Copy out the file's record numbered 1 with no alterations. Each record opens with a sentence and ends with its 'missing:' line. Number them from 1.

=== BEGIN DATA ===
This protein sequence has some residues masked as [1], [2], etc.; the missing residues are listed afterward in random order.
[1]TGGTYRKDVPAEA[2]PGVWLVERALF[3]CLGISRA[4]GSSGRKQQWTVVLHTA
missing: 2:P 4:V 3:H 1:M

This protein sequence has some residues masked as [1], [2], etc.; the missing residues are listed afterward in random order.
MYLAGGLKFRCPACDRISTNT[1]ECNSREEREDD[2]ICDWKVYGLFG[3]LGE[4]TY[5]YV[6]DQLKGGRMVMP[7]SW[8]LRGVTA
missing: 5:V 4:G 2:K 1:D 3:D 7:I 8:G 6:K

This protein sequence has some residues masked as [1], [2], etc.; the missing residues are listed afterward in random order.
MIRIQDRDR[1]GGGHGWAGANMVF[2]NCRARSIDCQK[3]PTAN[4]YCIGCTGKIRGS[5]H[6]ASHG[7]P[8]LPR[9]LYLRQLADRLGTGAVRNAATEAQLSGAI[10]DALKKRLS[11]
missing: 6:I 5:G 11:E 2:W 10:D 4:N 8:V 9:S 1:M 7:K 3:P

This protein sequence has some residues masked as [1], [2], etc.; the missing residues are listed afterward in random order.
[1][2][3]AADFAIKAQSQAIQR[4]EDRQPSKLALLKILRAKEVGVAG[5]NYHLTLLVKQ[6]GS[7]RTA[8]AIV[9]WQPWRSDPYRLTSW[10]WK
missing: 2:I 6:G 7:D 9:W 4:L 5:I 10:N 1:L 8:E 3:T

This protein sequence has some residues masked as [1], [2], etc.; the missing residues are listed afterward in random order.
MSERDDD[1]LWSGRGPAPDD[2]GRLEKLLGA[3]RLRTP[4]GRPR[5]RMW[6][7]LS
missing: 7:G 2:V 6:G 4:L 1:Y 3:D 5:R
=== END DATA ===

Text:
This protein sequence has some residues masked as [1], [2], etc.; the missing residues are listed afterward in random order.
[1]TGGTYRKDVPAEA[2]PGVWLVERALF[3]CLGISRA[4]GSSGRKQQWTVVLHTA
missing: 2:P 4:V 3:H 1:M